Appeal from the 247th District Court Harris County, Texas
Trial Court Cause No. 2015-63453
consists of Justices Boyce, Jamison, and Brown.
W. Brown Justice.
restricted appeal, appellant Wilfrid Randall Nelson seeks
reversal of a no-answer default judgment rendered against
him. In his first and second issues, Wilfrid contends that
the judgment is void because he was not properly served with
process. In his four remaining issues, Wilfrid contends that
the trial court erred in awarding damages to appellee Amity
Leigh Nelson. We find that Wilfrid was not properly served
with process, and therefore, the trial court did not acquire
personal jurisdiction over Wilfrid. Accordingly, the judgment
is void. We reverse and remand.
restricted appeal stems from Amity's suit to enforce a
contract incident to the parties' divorce. As alleged in
Amity's original and amended petitions, Wilfrid was in
breach of the parties' alimony contract. Nothing in the
record shows that Wilfrid was served with the original
record reflects that the amended petition was served on
Wilfrid in person. However, it was served without a citation.
For instance, a form in the record entitled "NOTICE
(SHORT FORM)" directed an authorized person to serve the
amended petition to Wilfrid at a certain address in Houston,
Harris County, Texas. The notice affixes a return of service,
which was completed on December 22, 2015. The return states
that the amended petition was served on Wilfrid at the
Houston address. The notice and return do not mention a
citation. Wilfrid did not otherwise waive service of process.
amended petition contains a notice of hearing, which was set
for January 27, 2016 at 9:30 a.m. Wilfrid did not appear at
the scheduled hearing. The trial court signed an order
granting default judgment on January 28, 2016. In the order,
the trial court found: (1) it had jurisdiction over the
subject matter and the parties; (2) all persons entitled to
citation were properly cited; (3) Wilfrid breached a
contractual obligation to pay alimony to Amity; (4) Wilfrid
owed $55, 632.66 in past-due alimony payments; (5) Wilfrid
committed anticipatory breach of his remaining contractual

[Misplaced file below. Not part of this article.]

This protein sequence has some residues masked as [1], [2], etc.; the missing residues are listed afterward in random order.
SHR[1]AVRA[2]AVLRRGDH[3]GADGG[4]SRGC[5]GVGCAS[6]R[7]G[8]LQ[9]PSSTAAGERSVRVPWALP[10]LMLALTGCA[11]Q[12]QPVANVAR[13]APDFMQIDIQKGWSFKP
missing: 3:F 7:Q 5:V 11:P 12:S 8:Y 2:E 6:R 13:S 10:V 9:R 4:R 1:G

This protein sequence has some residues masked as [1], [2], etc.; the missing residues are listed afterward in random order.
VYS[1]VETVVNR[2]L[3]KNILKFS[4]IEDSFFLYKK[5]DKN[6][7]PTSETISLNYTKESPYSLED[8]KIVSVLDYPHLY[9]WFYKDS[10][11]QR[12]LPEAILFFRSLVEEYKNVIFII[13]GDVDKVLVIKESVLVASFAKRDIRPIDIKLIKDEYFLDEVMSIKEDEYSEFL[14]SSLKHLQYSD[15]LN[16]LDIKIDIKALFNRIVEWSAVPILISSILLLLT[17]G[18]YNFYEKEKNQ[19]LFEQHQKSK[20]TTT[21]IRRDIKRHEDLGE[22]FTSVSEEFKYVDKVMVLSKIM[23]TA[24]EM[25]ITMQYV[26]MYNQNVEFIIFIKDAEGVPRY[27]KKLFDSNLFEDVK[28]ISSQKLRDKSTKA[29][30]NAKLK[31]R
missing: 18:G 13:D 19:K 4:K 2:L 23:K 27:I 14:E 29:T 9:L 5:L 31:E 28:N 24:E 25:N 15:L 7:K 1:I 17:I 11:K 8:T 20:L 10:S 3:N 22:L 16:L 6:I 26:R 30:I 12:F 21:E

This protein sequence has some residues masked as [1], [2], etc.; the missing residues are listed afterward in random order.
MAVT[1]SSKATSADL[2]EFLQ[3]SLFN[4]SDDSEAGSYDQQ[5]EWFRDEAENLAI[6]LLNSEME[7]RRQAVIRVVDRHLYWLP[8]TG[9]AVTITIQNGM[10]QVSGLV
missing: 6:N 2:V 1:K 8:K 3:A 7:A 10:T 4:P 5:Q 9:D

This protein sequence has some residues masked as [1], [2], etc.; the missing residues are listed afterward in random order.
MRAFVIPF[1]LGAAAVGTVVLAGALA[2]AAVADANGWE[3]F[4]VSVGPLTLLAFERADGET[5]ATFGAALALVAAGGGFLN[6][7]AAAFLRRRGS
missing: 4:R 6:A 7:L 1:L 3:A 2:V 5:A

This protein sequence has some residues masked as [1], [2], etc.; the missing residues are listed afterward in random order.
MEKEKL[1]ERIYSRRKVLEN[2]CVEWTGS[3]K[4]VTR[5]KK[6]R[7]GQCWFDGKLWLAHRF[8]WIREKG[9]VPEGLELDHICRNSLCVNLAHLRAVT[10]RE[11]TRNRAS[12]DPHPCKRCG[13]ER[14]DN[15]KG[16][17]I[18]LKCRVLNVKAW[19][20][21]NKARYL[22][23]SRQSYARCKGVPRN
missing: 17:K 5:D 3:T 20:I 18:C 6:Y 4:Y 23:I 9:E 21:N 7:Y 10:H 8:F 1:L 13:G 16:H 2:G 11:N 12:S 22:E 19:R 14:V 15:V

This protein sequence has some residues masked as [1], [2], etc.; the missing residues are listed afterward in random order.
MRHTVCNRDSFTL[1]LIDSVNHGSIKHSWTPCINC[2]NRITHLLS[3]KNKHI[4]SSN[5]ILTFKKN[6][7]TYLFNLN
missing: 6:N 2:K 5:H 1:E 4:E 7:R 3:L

obligations; (6) attorney's fees of $1, 670.00 should be
assessed against Wilfrid; and (7) interest of five percent
would accrue (compounded annually). The trial court ordered
Wilfrid to pay these amounts on or before February 19, 2016.
Wilfrid filed a notice of appeal on July 28, 2016. Although
Amity was represented by counsel at the trial court level,
she appears pro se on appeal.
Standard of Review and Applicable Law
direct attack on a judgment by restricted appeal must: (1) be
brought within six months after the trial court signs the
judgment; (2) by a party to the suit; (3) who did not
participate in the hearing that resulted in the judgment made
the subject of the complaint; (4) who did not file a
post-judgment motion, request for findings of fact and
conclusions of law, or other notice of appeal; and (5)
demonstrate that the error upon which the complaint is based
is apparent on the face of the record. Tex.R.App.P. 30;
Alexander v. Lynda's Boutique, 134 S.W.3d 845,
848 (Tex. 2004); Conseco Fin. Servicing v. Klein Indep.
Sch. Dist., 78 S.W.3d 666, 670 (Tex. App.-Houston [14th
Dist.] 2002, no pet.). The face of the record consists of all
papers on file before the judgment as well as the
reporter's record. Conseco, 78 S.W.3d at 670.
restricted appeals, "[t]here are no presumptions in
favor of valid issuance, service, and return of
citation." Primate Constr., Inc. v. Silver, 884
S.W.2d 151, 152 (Tex. 1994). If the record in a restricted
appeal fails to affirmatively show strict compliance with the
rules of civil procedure governing service of citation, the
attempted service of process is invalid and of no effect.
See Uvalde Country Club v. Martin Linen Supply Co.,
Inc., 690 S.W.2d 884, 885 (Tex. 1985) (holding that
record did not reflect strict compliance with procedural
rules relating to issuance, service, and return of citation,
where petition alleged that registered agent was "Henry
Bunting, Jr." whereas sheriff's return on citation
showed delivery to "Henry Bunting"). When the
service of process is invalid, the trial court acquires no
personal jurisdiction over the defendant, and the default
judgment is void. Wilson v. Dunn, 800 S.W.2d 833,
836 (Tex. 1990). Even actual notice, without proper service,
is insufficient to invoke a trial court's jurisdiction to
render a default judgment. Id. Whether service
strictly complies with the rules is a question of law that we
review de novo. Furst v. Smith, 176 S.W.3d 864,
869-70 (Tex. App.-Houston [1st Dist.] 2005, no pet.).
citation must be directed to the defendant and be styled
"The State of Texas." Tex.R.Civ.P. 99(b). The
citation must also include: (1) a signature by the clerk
under seal of court; (2) name and location of the court; (3)
date of the filing of the petition; (4) date of issuance of
the citation; (5) file number; (6) names of parties; (7) name
and address of plaintiff's attorney or plaintiff; (8)
response deadline; (9) clerk's address; and (10)
notification regarding default in absence of an answer.
Id. Finally, the citation must include the following
You have been sued. You may employ an attorney. If you or
your attorney do not file a written answer with the clerk who
issued this citation by 10:00 a.m. on the Monday next
following the expiration of twenty days after you were served
this citation and petition, a default judgment may be taken
Tex. R. Civ. P. 99(c). The officer or authorized person
executing the citation must complete a return of service.
See Tex. R. Civ. P. 107. The return must state the
manner, date, and time the officer or authorized person